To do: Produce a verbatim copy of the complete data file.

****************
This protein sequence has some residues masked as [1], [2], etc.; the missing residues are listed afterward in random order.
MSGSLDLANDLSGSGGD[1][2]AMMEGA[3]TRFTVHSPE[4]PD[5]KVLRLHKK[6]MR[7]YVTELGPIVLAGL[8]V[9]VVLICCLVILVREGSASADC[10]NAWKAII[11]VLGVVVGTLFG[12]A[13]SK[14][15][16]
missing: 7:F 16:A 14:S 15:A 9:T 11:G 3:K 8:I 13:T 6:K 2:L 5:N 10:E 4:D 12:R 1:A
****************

This protein sequence has some residues masked as [1], [2], etc.; the missing residues are listed afterward in random order.
MSGSLDLANDLSGSGGD[1][2]AMMEGA[3]TRFTVHSPE[4]PD[5]KVLRLHKK[6]MR[7]YVTELGPIVLAGL[8]V[9]VVLICCLVILVREGSASADC[10]NAWKAII[11]VLGVVVGTLFG[12]A[13]SK[14][15][16]
missing: 7:F 16:A 14:S 15:A 9:T 11:G 3:K 8:I 13:T 6:K 2:L 5:N 10:E 4:D 12:R 1:A